ALBUM RATING: 3.7/5
Nottingham, England is a place that is known for a lot of different cultural contributions. For one, it is directly linked to the iconic story of Robin Hood and his Merry Men, which in my opinion, lead to one of the greatest Disney films of all time. But besides acting as the set behind a cartoon fox and his attempts to rob the rich to feed the poor, Nottingham is also becoming known for the bands that have come out of its music scene in recent years.
Bands like Paper Lace and Ten Years After are well beyond their prime, but recent acts like Childhood are just getting started. The group just recently released their sophomore album entitled Universal High on July 21st, and it’s already getting incredible reviews.
Perhaps the most notable feature of the album is the group’s undeniable growth since their debut. Universal High sees Childhood taking on a more pop-focused, dance enthused vibe that is more reminiscent of the 1970s than that of the indie-pop genre they are so often categorized in.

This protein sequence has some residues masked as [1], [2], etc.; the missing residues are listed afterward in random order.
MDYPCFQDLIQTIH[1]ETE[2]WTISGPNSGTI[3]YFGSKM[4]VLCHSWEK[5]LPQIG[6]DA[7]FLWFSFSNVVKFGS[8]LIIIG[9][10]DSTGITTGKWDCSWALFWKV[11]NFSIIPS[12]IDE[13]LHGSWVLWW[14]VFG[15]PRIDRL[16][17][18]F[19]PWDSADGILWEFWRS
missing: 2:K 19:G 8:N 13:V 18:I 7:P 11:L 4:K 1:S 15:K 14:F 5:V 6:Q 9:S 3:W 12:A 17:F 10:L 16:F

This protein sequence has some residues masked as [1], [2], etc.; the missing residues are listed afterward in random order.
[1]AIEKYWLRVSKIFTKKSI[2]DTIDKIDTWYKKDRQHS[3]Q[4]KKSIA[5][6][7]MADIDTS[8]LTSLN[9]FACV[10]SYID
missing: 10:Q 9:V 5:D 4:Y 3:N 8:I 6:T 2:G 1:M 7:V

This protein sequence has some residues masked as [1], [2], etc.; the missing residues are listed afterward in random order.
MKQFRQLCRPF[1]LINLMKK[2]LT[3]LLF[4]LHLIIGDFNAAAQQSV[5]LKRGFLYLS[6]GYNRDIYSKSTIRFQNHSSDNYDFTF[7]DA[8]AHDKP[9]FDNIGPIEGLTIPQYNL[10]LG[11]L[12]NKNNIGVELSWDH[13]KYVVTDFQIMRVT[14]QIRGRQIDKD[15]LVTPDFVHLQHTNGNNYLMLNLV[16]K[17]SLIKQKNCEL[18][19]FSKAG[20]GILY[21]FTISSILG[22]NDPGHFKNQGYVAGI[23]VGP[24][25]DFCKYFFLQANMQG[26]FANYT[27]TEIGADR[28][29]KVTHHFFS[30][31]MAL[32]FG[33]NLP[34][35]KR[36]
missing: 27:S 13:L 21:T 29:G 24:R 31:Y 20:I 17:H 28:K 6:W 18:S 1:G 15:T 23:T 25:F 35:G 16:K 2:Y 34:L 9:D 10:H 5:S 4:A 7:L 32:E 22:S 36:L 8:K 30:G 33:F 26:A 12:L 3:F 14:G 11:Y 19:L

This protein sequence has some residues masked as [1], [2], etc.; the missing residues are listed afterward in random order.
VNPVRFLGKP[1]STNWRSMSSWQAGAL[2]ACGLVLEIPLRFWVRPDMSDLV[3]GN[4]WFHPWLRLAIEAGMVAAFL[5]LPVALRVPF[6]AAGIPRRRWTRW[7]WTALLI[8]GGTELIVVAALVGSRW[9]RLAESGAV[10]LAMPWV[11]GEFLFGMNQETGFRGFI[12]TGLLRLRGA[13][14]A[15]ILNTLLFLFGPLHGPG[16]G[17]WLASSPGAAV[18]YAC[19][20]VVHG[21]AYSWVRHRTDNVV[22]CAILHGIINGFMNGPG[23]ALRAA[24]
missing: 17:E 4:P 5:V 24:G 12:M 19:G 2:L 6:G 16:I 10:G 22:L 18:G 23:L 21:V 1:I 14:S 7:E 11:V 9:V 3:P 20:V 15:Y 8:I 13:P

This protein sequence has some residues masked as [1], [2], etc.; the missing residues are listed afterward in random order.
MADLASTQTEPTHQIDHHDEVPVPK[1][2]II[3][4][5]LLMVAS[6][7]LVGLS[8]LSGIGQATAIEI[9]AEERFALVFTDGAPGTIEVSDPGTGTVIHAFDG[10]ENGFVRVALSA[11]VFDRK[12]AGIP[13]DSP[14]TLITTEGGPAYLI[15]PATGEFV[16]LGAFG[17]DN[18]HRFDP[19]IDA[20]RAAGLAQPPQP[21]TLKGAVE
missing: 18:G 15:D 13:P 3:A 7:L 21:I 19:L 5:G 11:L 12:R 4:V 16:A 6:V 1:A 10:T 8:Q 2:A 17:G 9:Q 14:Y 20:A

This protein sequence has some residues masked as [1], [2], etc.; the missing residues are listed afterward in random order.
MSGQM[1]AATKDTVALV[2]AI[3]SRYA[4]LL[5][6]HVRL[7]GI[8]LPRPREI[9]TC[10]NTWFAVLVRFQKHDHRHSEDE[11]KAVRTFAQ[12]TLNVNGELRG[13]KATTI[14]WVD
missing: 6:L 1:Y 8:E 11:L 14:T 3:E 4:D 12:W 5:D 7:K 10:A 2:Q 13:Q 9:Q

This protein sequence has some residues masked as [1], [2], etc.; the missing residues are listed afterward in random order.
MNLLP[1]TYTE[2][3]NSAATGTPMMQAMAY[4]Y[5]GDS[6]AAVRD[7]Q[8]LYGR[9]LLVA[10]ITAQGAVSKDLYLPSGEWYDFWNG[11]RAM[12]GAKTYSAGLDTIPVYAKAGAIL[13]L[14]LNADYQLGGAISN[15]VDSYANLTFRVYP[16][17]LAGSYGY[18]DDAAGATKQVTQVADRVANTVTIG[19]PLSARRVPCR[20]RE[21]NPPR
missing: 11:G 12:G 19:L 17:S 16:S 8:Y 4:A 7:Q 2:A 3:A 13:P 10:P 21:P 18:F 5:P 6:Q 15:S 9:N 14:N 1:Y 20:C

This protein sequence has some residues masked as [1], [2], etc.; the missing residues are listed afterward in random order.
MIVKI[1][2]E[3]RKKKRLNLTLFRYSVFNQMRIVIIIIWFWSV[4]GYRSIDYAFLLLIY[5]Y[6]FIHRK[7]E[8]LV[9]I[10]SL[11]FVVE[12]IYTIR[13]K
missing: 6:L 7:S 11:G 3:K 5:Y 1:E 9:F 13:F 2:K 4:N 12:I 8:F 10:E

Just listen to the keyboard solo on “Too Old for My Tears” and you’ll feel like you’re floating inside of a lava lamp.
Get lost in the heavy bass/synth combo of “Melody Says” and you’ll feel like you’re a part of one of the iconic transition scenes from That 70s Show.
Put on “Californian Light” and watch the stiffest of hips start gyrating.
(OK, I think you get the point…)
But the album’s defining moment most definitely comes in the form of the title track.
The title track combines elements of darkened piano ballads with uplifting funkadelia. The chorus is catchy and is perfectly sandwiched between melodious verses defined by smooth drum fills and groovy basslines.
But despite the overall positive vibe that this album gives off, there is still an element of forgettability that occurs after the title track. As the album closes, it just sort of fizzles out, rather than leaving the listener with a bang.
But despite my arrogant belief that my own opinion matters, Universal High showcases a band that is taking promising steps in the right direction.